As parents, we try to cover all the bases when it comes to protecting our kids.
We don’t let them leave the house on a bitter cold day without a heavy coat, or on a hot sunny day without sunscreen. We teach them to avoid strangers and not to play with dangerous things like matches.
We protect them from deadly diseases like polio and whooping cough with vaccines. We should also vaccinate them against human papillomavirus (HPV).
HPV infects nearly everyone and can cause cancer. Anyone who has been sexually active can contract HPV. The virus is so common, most people contract HPV soon after they become sexually active. You can get HPV even if you’ve had only one sexual partner.
If most people contract HPV and it usually goes away on its own in two years, why should your tween get the HPV vaccine?
Here are five reasons:
The HPV shot is a cancer vaccine. Human papillomavirus, a common virus spread through sex, can cause genital warts and several kinds of cancer, including throat and cervical cancer.
It works best before you’re sexually active. Getting this vaccine before one becomes sexually active could provide complete protection from this common virus. If you already have the virus, the vaccine will not get rid of it.
The American Cancer Society recommends girls and boys receive the HPV vaccine as part of their routine immunizations at age 11 or 12, but the vaccination series can be started as early as age 9.
The Center for Disease Control (CDC) recently reduced the number of HPV vaccine shots from three to two, for girls and boys between the ages of 9 and 14. Three doses of the HPV vaccine are still recommended for children starting the vaccination series on or after the child’s 15th birthday, through 26 years of age.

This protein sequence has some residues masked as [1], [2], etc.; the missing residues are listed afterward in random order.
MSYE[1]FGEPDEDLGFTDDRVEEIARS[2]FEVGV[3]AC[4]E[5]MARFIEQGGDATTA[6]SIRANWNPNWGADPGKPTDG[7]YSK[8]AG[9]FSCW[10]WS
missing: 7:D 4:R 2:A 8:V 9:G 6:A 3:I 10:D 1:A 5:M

The CDC’s decision was based on studies that have shown that two doses of HPV vaccine given at least 6 months apart to adolescents at ages 9-14 worked as well or better than three doses given to older adolescents and young adults.
In addition, an improved version of the Gardasil 9 (a version of the vaccine approved by the FDA in 2014) now has increased protection against cancers. The earlier version only protected against four types of HPV.
The vaccine won’t influence your child to have sex. It protects them from cancer before you need to think about the issue. According to the CDC, the immune response to this vaccine is better in preteens, and this could mean better protection for your child.
The HPV vaccine is safe. The chances that the HPV vaccine (or any vaccine) will make you sick are slim. If anything, your child may experience mild side effects like redness or pain at the injection site, dizziness or a headache. The Food and Drug Administration studied, tested and licensed the vaccines and studies continue to show that HPV vaccines are safe.
The HPV vaccine works. In the four years after the vaccine was first recommended (in 2006), the number of HPV infections in teen girls decreased by 64 percent. Research has also shown that fewer teens are also getting genital warts since HPV vaccines have been in use.
While it’s best to start the series of shots young and follow the recommended timeline, females may still get the vaccine through age 26 and males through age 21, whether they stopped after one shot or didn’t have any shots. You would not have to repeat any previous injections.
Talk to your pediatrician about the HPV vaccine and protect your children from life-threatening disease.
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